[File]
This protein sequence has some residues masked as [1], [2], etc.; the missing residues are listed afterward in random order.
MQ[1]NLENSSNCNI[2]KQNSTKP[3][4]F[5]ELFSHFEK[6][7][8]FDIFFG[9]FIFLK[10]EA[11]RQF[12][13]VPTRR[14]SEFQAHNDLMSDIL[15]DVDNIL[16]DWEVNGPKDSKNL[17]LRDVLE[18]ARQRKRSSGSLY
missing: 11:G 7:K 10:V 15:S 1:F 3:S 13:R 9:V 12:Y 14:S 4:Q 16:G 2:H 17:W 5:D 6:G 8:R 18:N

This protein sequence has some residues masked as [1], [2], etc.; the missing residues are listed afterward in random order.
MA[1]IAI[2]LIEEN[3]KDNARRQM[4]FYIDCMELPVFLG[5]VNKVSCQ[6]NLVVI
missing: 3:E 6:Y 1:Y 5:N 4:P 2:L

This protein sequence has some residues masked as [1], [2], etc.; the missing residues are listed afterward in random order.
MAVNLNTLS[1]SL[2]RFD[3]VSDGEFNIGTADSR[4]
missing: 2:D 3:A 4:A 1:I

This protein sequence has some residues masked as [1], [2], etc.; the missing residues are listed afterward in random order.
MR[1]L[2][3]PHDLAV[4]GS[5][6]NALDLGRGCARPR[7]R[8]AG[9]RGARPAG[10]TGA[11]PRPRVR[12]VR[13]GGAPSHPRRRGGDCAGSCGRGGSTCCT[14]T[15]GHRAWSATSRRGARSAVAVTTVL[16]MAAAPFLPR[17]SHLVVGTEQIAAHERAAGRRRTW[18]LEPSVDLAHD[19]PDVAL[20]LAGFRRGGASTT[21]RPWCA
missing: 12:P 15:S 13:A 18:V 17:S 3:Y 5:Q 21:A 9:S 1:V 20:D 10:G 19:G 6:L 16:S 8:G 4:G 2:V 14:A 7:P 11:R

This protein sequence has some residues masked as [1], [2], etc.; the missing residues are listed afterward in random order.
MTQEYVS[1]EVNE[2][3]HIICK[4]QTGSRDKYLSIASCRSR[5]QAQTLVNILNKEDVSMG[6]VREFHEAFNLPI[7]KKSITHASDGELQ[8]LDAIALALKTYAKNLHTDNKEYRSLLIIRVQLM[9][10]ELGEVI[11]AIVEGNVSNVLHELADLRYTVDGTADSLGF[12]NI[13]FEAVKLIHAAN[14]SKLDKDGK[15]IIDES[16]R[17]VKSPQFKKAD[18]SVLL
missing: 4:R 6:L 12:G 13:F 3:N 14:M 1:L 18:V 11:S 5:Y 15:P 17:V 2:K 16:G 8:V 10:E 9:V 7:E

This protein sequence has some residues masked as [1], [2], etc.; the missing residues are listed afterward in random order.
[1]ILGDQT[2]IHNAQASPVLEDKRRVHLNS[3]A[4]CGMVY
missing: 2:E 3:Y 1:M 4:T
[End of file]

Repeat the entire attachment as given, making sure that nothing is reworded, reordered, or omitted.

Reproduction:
This protein sequence has some residues masked as [1], [2], etc.; the missing residues are listed afterward in random order.
MQ[1]NLENSSNCNI[2]KQNSTKP[3][4]F[5]ELFSHFEK[6][7][8]FDIFFG[9]FIFLK[10]EA[11]RQF[12][13]VPTRR[14]SEFQAHNDLMSDIL[15]DVDNIL[16]DWEVNGPKDSKNL[17]LRDVLE[18]ARQRKRSSGSLY
missing: 11:G 7:K 10:V 15:S 1:F 3:S 13:R 9:V 12:Y 14:S 4:Q 16:G 2:H 17:W 5:D 6:G 8:R 18:N

This protein sequence has some residues masked as [1], [2], etc.; the missing residues are listed afterward in random order.
MA[1]IAI[2]LIEEN[3]KDNARRQM[4]FYIDCMELPVFLG[5]VNKVSCQ[6]NLVVI
missing: 3:E 6:Y 1:Y 5:N 4:P 2:L

This protein sequence has some residues masked as [1], [2], etc.; the missing residues are listed afterward in random order.
MAVNLNTLS[1]SL[2]RFD[3]VSDGEFNIGTADSR[4]
missing: 2:D 3:A 4:A 1:I

This protein sequence has some residues masked as [1], [2], etc.; the missing residues are listed afterward in random order.
MR[1]L[2][3]PHDLAV[4]GS[5][6]NALDLGRGCARPR[7]R[8]AG[9]RGARPAG[10]TGA[11]PRPRVR[12]VR[13]GGAPSHPRRRGGDCAGSCGRGGSTCCT[14]T[15]GHRAWSATSRRGARSAVAVTTVL[16]MAAAPFLPR[17]SHLVVGTEQIAAHERAAGRRRTW[18]LEPSVDLAHD[19]PDVAL[20]LAGFRRGGASTT[21]RPWCA
missing: 12:P 15:S 13:A 18:V 17:S 3:Y 5:Q 21:A 9:S 1:V 20:D 10:G 19:G 6:L 16:S 8:G 4:G 2:V 14:A 7:P 11:R

This protein sequence has some residues masked as [1], [2], etc.; the missing residues are listed afterward in random order.
MTQEYVS[1]EVNE[2][3]HIICK[4]QTGSRDKYLSIASCRSR[5]QAQTLVNILNKEDVSMG[6]VREFHEAFNLPI[7]KKSITHASDGELQ[8]LDAIALALKTYAKNLHTDNKEYRSLLIIRVQLM[9][10]ELGEVI[11]AIVEGNVSNVLHELADLRYTVDGTADSLGF[12]NI[13]FEAVKLIHAAN[14]SKLDKDGK[15]IIDES[16]R[17]VKSPQFKKAD[18]SVLL
missing: 4:R 6:L 12:G 13:F 3:N 14:M 1:L 18:V 11:S 5:Y 15:P 17:V 2:K 16:G 8:V 10:E 9:V 7:E

This protein sequence has some residues masked as [1], [2], etc.; the missing residues are listed afterward in random order.
[1]ILGDQT[2]IHNAQASPVLEDKRRVHLNS[3]A[4]CGMVY
missing: 2:E 3:Y 1:M 4:T